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Social inequalities in cervical cancer screening: a discrete choice experiment among French general practitioners and gynaecologists

Abstract :
Cervical cancer screening is effective in reducing mortality due to uterine cervical cancer (UCC). However, inequalities in participation in UCC screening exist, especially according to age and social status. Considering the current situation in France regarding the ongoing organized UCC screening campaign, we aimed to assess general practitioners’ (GPs) and gynaecologists’ preferences for actions designed to reduce screening inequalities.

French physicians’ preferences to UCC screening modalities was assessed using a discrete choice experiment. A national cross-sectional questionnaire was sent between September and October 2014 to 500 randomly selected physicians, and numerically to all targeted physicians working in the French region Midi-Pyrénées. Practitioners were offered 11 binary choices of organized screening scenarios in order to reduce inequalities in UCC screening participation. Each scenario was based on five attributes corresponding to five ways to enhance participation in UCC screening while reducing screening inequalities.

Among the 123 respondents included, practitioners voted for additional interventions targeting non-screened women overall ( p < 0.05), including centralized invitations sent from a central authority and involving the mentioned attending physician, or providing attending physicians with the lists of unscreened women among their patients. However, they rejected the specific targeting of women over 50 years old ( p < 0.01) or living in deprived areas ( p < 0.05). Only GPs were in favour of allowing nurses to perform Pap smears, but both GPs and gynaecologists rejected self-collected oncogenic papillomavirus testing.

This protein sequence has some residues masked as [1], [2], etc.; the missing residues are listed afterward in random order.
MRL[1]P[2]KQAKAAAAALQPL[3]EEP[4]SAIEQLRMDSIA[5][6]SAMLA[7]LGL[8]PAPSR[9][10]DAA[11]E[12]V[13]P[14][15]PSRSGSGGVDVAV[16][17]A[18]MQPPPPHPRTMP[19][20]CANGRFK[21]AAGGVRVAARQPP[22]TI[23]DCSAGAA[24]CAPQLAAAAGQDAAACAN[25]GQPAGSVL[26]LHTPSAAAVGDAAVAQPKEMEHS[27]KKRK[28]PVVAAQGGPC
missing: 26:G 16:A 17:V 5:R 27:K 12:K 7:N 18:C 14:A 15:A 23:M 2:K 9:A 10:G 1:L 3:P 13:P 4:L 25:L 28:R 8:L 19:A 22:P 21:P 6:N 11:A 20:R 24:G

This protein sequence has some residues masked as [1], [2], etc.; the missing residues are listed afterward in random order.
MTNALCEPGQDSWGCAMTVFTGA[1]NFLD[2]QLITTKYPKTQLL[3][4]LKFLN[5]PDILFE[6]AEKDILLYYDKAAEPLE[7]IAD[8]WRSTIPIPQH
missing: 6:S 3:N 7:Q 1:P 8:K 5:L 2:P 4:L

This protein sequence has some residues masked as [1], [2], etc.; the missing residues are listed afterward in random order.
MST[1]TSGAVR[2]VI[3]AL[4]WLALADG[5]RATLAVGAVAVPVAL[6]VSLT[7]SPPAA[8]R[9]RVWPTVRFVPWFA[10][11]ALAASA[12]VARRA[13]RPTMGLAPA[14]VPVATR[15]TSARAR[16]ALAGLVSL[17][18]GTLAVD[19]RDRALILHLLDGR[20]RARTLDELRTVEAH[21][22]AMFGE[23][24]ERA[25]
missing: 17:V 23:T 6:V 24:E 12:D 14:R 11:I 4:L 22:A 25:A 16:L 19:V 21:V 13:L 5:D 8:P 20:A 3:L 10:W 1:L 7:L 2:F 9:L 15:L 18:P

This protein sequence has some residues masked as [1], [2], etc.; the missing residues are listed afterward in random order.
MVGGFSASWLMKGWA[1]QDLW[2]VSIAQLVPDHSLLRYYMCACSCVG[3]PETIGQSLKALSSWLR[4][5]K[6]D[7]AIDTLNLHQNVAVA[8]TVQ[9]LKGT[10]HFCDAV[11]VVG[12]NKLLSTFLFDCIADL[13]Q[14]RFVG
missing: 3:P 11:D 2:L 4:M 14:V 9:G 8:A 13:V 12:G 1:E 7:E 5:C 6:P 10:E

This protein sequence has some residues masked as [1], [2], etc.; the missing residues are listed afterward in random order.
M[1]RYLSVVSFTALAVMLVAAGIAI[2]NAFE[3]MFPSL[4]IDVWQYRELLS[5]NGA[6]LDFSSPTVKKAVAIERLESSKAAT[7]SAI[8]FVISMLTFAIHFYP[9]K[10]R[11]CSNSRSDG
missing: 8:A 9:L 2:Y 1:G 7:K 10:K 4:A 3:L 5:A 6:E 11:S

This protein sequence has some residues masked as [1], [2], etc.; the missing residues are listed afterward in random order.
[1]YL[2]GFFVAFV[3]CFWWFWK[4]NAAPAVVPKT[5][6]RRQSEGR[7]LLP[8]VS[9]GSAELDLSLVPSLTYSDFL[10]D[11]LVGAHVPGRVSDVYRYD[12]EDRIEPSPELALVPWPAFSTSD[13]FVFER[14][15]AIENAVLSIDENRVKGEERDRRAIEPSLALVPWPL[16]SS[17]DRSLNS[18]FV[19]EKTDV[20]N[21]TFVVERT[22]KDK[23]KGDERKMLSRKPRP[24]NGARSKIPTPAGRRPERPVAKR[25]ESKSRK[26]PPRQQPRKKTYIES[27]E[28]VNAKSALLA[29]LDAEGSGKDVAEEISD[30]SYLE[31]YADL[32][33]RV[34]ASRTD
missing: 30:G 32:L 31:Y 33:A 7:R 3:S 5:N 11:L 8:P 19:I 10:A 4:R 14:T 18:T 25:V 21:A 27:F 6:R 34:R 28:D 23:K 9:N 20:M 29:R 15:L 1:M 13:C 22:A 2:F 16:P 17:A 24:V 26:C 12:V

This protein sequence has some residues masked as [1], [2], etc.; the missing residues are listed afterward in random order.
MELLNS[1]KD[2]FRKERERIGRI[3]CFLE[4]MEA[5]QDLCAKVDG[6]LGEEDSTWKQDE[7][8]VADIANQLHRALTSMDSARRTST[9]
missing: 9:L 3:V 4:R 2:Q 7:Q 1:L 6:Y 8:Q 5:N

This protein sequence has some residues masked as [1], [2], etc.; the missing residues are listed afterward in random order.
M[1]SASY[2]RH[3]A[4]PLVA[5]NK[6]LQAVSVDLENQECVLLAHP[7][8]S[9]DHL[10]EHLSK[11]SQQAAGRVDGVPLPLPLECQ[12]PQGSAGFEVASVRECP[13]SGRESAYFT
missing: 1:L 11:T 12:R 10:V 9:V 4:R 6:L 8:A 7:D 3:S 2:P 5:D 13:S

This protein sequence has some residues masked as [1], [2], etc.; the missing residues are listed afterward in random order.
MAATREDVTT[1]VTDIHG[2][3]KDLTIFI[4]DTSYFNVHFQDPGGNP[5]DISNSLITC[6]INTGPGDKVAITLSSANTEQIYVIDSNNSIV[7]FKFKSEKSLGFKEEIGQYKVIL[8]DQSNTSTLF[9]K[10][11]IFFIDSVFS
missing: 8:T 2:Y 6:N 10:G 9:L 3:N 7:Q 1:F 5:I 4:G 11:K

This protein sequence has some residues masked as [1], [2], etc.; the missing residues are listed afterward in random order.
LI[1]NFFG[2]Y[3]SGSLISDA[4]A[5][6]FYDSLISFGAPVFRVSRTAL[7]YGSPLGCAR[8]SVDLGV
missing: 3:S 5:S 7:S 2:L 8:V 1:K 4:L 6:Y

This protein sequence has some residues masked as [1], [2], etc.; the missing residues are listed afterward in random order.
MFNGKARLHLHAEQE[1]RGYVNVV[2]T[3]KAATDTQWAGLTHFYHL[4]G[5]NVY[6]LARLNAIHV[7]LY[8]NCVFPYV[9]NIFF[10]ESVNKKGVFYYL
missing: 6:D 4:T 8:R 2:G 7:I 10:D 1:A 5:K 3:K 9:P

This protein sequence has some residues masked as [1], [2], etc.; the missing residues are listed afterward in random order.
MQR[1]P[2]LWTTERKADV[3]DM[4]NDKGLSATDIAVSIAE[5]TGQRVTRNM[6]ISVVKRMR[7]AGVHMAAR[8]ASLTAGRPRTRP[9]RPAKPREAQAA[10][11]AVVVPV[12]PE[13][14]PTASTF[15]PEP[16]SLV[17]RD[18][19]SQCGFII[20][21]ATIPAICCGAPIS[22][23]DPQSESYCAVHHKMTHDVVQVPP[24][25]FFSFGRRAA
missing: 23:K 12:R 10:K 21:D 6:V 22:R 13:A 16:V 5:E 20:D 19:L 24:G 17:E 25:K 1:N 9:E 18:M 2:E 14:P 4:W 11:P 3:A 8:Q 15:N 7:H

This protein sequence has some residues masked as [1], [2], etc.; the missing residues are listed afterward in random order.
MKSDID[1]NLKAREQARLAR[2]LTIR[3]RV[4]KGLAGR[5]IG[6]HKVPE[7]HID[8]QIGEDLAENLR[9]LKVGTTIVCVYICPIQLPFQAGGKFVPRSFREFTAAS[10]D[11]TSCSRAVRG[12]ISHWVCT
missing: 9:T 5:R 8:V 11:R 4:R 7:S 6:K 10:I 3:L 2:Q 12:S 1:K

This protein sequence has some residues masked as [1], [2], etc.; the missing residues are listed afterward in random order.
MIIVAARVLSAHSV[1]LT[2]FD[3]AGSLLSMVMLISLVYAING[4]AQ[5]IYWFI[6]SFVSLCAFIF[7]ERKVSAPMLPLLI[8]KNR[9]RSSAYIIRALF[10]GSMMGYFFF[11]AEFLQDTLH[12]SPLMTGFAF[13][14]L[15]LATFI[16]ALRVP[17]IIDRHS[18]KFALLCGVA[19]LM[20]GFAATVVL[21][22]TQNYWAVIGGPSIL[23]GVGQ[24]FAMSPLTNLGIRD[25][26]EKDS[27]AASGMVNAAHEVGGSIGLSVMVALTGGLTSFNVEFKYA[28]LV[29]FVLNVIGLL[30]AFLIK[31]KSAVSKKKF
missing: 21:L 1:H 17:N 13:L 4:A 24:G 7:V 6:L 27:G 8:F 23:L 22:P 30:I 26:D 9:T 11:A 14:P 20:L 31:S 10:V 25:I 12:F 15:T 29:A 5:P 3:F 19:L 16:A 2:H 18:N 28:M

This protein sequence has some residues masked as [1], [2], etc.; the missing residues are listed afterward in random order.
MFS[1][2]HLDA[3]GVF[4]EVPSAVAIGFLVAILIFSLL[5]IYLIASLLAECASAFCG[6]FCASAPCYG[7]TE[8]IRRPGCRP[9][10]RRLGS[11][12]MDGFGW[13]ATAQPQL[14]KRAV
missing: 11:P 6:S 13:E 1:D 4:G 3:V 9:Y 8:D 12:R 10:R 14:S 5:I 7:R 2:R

French practitioners tended to value the traditional principle of universalism. As well as rejecting self-collected oncogenic papillomavirus testing, their reluctance to support the principle of proportionate universalism relying on additional interventions addressing differences in socioeconomic status needs further evaluation. As these two concepts have already been recommended as secondary development leads for the French national organized screening campaign currently being implemented, the adherence of practitioners and the adaptation of these concepts are necessary conditions for reducing inequalities in health care.
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Contributor : Guillaume Grandazzi Connect in order to contact the contributor
Submitted on : Friday, October 1, 2021 - 4:11:39 PM
Last modification on : Wednesday, March 23, 2022 - 3:51:20 PM

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Thibaut Raginel, Guillaume Grandazzi, Guy Launoy, Mélanie Trocmé, Véronique Christophe, et al.. Social inequalities in cervical cancer screening: a discrete choice experiment among French general practitioners and gynaecologists. BMC Health Services Research, BioMed Central, 2020, 20 (art. 693), [10 p.]. ⟨10.1186/s12913-020-05479-w⟩. ⟨hal-03361966⟩



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